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The Six Big Challenges of Virtualizing a Data Center

June 05, 2017

The Six Big Challenges of Virtualizing a Data Center


Adopting virtualization in the data center makes a lot of sense, especially if you are looking to optimize performance and reduce hardware costs. Virtualization offers a variety of benefits, particularly if you are hoping to increase resource availability and incorporate cloud capacity for applications such as big data. Of course, along with the benefits there are challenges as well.

One of the drivers of virtualization in the data center is the cost savings from using existing x86 server hardware for software upgrades. Infonetics Research also reports that 76 percent of the North American companies they surveyed see virtualization as an important driver for new security solutions. The survey also found that previously isolated virtual appliances are merging with software-defined networks (SDNs) to drive budgets up 57 percent in 2016. And research firm Technavio predicts that the global virtualization market will jump from $10 billion in 2014 to $21.5 billion by 2019, largely because of increasing demand for cloud-based data systems.

So what are the advantages and obstacles of adopting virtualization in the data center?

The Benefits of Data Center Virtualization

Virtualization abstracts the hardware components of the data center and provides a common software layer to manage the virtual machines (VMs). There are different types of virtualization for servers, storage, and networks. In the context of the data center, virtualization typically means configuring servers as VMs, in which each application has its own applications running in isolated partitions. When data center services are virtualized, there are no more islands of memory, storage, or networking, and VMs share computing resources to facilitate things such as load balancing or expanding processing capacity.

Data center virtualization offers a number of immediate benefits:

  1. Fewer servers – Virtualization allows you to use fewer machines in the data center, which reduces operating cost as well as problems such as heat buildup.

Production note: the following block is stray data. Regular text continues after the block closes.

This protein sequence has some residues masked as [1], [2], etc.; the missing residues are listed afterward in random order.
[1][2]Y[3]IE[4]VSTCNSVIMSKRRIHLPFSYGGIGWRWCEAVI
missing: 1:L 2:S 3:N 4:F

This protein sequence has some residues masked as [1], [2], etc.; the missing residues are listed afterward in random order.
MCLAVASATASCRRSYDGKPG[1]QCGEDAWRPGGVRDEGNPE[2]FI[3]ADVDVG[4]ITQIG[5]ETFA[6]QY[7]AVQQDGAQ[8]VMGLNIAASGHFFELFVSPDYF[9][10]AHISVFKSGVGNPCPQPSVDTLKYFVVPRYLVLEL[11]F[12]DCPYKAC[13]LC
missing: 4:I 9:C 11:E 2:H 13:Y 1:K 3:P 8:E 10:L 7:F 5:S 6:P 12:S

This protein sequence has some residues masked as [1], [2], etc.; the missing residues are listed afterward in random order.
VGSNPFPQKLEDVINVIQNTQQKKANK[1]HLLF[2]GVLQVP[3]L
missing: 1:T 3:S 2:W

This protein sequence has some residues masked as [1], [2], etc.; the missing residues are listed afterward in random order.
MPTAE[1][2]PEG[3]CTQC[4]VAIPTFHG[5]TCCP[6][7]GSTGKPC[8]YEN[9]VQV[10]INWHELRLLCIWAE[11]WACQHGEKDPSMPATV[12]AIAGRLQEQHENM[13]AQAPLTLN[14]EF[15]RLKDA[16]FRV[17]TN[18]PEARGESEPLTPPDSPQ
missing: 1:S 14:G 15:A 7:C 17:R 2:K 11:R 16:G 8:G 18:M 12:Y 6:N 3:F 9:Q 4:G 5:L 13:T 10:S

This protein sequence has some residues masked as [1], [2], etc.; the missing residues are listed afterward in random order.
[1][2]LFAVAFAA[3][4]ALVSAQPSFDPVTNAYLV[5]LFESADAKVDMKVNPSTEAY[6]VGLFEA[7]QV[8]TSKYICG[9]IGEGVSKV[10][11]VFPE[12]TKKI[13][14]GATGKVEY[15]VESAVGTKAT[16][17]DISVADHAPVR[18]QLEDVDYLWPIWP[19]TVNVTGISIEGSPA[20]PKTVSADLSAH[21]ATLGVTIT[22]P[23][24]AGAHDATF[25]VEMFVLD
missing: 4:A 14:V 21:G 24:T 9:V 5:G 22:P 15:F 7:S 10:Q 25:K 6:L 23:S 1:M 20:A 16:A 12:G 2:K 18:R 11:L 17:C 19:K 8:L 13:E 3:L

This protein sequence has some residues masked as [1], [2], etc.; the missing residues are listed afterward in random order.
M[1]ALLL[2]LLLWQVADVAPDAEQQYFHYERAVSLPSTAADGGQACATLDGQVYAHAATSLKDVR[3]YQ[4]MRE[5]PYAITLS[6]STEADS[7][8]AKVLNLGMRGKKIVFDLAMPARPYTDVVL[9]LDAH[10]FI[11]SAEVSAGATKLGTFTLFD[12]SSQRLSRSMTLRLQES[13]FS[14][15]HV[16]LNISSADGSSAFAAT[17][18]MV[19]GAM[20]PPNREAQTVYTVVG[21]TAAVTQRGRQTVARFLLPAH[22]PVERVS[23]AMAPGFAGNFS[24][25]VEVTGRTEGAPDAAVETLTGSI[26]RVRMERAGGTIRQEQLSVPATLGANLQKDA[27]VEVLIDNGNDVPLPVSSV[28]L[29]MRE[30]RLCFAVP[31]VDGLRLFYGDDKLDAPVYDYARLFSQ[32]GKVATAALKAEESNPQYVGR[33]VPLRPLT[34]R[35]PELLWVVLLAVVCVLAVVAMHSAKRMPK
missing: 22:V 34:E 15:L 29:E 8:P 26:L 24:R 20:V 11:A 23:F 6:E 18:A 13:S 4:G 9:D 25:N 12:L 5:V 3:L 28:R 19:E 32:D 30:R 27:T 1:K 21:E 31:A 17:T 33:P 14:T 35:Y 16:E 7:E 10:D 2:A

2. Rapid deployment – Virtualization makes it easier to deploy new applications without hardware configuration. Backup and redeployment, for example, are easier because snapshots are taken throughout the day and can be migrated to new VMs as needed.
  3. Dedicated servers – Using virtualization, it’s easier to segregate services running on the same server, such as separating email, Web services, and the database server using VMs.
  4. Easier cloud migration – VMs can be deployed to and from your data center, thus making it easier to migrate to a cloud-based infrastructure as needed

Of course, even with all these benefits, data center managers have a number of concerns they must address when bringing virtualization to the data center.

Challenges with Virtualizing the Data Center

So what are the common problems with data center virtualization?

1. Missing components

One of the biggest problems is that IT organizations usually virtualize part of their data center assets. Like big data, virtualization works best when it includes everything and there aren’t silos of data storage or data management appliances. Limiting the scope of the virtual infrastructure ultimately adds cost and complexity.

2. Overcoming chaos 

Over time, the proliferation of purpose-built devices that aren’t part of the virtual systems creates unnecessary data center complexity. Consider backup hardware. Companies invest in local and remote backup and disaster recovery including storage, backup servers, and deduplication appliances. These CPUs are idle when not in use if they are not running as part of a virtual data center. And there are probably redundant system backups so the same data is backed up repeatedly, thus wasting processing time and resources. Using virtualized systems eliminates underutilization and unnecessary redundancy, which can mean huge savings in the case of big data projects.

3. Underused servers

Most standalone servers have less than 10 percent utilization. Virtualization makes better use of existing servers while separating resources and workgroups.

4. Resource challenges

Allocating resources in the virtualized data center can create load-sharing problems. For example, where multiple workloads are multiplexed using the VM hypervisor, IO streams start competing for available resources. This increases the IOPS needed for virtual workloads. The usual solution is to overprovision the hardware to improve performance.

5. Managing portability

Virtual machines are portable, but there are constraints around that. VMs are tied to data stores within the virtual domain, and physical storage is often managed at the element level than as part of the virtual infrastructure. Policies are also configured at the element level and are not linked to VMs but to the storage elements. This means data center managers must manage all their data center resources using a top-down approach, establishing storage and policies at the VM and workload level to make them portable.

6. Realigning staff expertise

Ideally, virtualizing the data center eliminates the need for manual data center processes and much of the expertise behind them. Abstracting the hardware eliminates much of the hardware complexity, so data center staffers must realign their skills to manage applications at the virtual level rather than dealing with hardware configuration.

The benefits of adopting virtualization in the data center clearly outweigh the challenges, but it does require new thinking on the part of network architects. As IT professionals re-allocate network resources for new applications such as big data, understanding the limitations as well as the virtues of virtualization will prove invaluable.